This article was originally published on InsNerds. It was written by Patrick Wraight and edited by Kelley Lancaster.
To paraphrase a comic from my youth: “Insurance has been good to me. If it had not been for insurance, I would not be working in insurance today.” I’m glad that I got into the industry. (I sometimes wish I had become an independent agent or CAT claims adjuster, but that’s another story.)
My journey in insurance began much like that of other workers in the industry. I don’t have a risk management degree. I don’t have family in the business. I got into insurance the same way I got into fast food and credit card collections: I needed a job. After 10 years in the U.S. Army, followed by college, , my family and I moved from Florida to central New York. We moved because I was planning to start a church in the area. Because it was an independent project, I needed to find a job to make ends meet.
So, I did what I encourage my sons to do when they want a job. I sat at a deli in town, ate a sandwich, drank their soda, and used their Wi-Fi. My job was to find a job. Eventually, I came across an ad for a temp-to-hire position. It paid better than sitting at the deli, so I applied. Surprisingly, I got the job… My title was Policy Analyst, which involved entering data, printing paper, punching holes, and mailing stuff.
I started to understand what I was doing as I looked at policies and entered data into the system. The more information I looked at, the more I “got it.” I was putting together commercial package policies all day. I started to see that these forms worked together. The underwriters used a piece of paper to let us know how to build the policies. I noticed that they were manually changing edition dates, crossing out forms, and adding new forms to this paper.
Here’s when I got hooked…I asked, “Why don’t we just change the paper? It’s in Word, right?” Well, that’s when I was “volunteered” to maintain and repair all of the paper form guides.And that’s when I started to enjoy looking at and reading insurance forms (Hi, I’m Patrick and I’m an insurance geek. I like reading policies).
Not long after that, our office started providing Certified Insurance Service Representative (CISR) classes. When I took my first class, Insuring Commercial Property, I was double-hooked. I thought, You mean, this stuff is complicated enough that we need to spend 8 hours in class and have to take a test? That’s just for commercial property? I’m in! I ate the stuff up! In 2007, I finished my CISR designation, which was just the beginning.
I soon became a commercial underwriter for our home medical equipment dealer program. Eventually I moved over to our fire department program and worked for a while in our outfitters and guides program. I loved it. I learned all about different businesses. I built relationships with a bunch of great insurance agents all over the U.S. Also, I got to work with great people daily. One day, I turned around, and I wasn’t the new guy anymore. People came to me with questions and to have discussions about policy issues.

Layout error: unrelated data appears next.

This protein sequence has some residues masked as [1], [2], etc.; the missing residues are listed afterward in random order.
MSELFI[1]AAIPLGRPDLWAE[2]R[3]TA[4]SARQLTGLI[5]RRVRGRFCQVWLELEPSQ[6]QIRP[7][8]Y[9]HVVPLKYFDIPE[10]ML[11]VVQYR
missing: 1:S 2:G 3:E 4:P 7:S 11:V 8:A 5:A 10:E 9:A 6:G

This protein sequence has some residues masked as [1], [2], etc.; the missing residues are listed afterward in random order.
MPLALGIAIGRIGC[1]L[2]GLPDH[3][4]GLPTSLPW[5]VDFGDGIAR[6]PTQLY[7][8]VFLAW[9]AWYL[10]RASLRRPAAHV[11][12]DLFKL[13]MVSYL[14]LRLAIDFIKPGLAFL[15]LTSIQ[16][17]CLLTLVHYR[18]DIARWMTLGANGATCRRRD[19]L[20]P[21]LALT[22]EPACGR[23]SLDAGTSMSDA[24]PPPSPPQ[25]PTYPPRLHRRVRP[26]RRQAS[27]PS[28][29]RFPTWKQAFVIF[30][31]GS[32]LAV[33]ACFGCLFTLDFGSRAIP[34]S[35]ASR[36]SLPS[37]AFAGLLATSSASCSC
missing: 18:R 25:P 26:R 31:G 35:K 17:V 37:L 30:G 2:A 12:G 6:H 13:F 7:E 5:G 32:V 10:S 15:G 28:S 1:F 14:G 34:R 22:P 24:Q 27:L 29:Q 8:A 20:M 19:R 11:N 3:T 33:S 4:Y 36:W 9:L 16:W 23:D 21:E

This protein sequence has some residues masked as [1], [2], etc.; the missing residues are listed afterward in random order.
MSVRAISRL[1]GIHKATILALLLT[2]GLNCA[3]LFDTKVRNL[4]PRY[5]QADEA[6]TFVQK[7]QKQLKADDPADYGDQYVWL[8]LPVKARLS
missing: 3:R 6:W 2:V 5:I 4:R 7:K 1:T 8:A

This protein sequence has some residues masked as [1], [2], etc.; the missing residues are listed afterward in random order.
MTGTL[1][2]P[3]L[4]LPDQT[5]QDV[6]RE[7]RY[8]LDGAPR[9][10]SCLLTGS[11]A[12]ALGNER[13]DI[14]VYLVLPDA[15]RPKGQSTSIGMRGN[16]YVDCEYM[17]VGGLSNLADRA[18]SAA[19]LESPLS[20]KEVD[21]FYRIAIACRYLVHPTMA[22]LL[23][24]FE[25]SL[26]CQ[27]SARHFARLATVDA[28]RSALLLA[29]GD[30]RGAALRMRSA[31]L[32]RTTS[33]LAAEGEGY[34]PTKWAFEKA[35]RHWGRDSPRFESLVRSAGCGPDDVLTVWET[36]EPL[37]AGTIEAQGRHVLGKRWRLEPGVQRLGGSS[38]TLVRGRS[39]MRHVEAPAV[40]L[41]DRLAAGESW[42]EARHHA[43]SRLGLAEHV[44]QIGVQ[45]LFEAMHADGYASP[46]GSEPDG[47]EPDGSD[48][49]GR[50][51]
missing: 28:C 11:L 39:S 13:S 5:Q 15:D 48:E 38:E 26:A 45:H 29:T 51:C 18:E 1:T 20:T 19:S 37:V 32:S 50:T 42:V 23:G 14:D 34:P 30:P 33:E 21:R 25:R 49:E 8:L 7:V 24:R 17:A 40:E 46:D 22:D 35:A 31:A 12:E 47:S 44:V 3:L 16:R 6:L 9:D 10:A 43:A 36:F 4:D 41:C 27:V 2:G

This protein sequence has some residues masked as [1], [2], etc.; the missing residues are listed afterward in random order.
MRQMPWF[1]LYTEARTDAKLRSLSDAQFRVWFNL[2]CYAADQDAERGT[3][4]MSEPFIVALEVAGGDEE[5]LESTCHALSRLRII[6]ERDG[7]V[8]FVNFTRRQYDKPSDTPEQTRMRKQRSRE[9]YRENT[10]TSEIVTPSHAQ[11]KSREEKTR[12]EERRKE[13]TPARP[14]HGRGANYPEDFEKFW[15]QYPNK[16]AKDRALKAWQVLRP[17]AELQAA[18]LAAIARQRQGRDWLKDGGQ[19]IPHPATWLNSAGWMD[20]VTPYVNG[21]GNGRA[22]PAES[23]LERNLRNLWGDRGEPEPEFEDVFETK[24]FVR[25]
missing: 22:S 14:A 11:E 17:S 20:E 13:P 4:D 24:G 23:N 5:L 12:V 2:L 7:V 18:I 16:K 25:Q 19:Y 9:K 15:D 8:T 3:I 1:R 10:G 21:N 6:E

That’s when it happened. The company promoted some folks to underwriter positions. Since I liked insurance coverage, I had good agent relationships, I was working on my Certified Insurance Counselor (CIC) designation, and I liked to talk, I became the new underwriter trainer. I even got to create the training plans (triple-hooked!). Fast forward to present day. I still work in the industry, but I’m not an underwriter anymore. I’ve been in insurance education for the past 5 years. I’ve picked up a few more letters after my name, and I’m not done. I get to communicate what I love about insurance to other people who are at different places in their careers.
The point is, there are many reasons that I love working in insurance. You may have been able to pick out some of these in my story. Let me lay out the top 5 for you.
1. I love working in insurance because every day is different
Some people think that it’s all about paperwork. But these days,most of the “paperwork” is on the computer screen, even when you need a signature. Some people think that all we do is figure out ways to make things complicated by asking inane questions to make insurance more difficult to obtain… To be fair, we do ask a lot of questions and we might discover a reason not to write a policy. It’s really not your fault. For example, an underwriter may not be comfortable with the guy who twirls a baton and shoots a pistol while riding on a horse on a tightrope. Seriously, in this business we get to see all the odd, unusual, and fun things that are going on around us.
For instance, one day, I got a claim alert that an ambulance was seriously damaged in an auto accident. The ambulance crew had just finished having lunch and were pulling out into traffic. They didn’t notice that to their left, a high-speed chase was going on. The chase ended when the fleeing motorcycle hit the side of the ambulance. The ambulance was destroyed and its rider was launched over it, landing 100 feet away in an empty lot. If that’s not crazy enough for you, let me tell you what happened when the rider regained consciousness later that day. He blamed the ambulance driver for the accident and later filed suit against the ambulance company.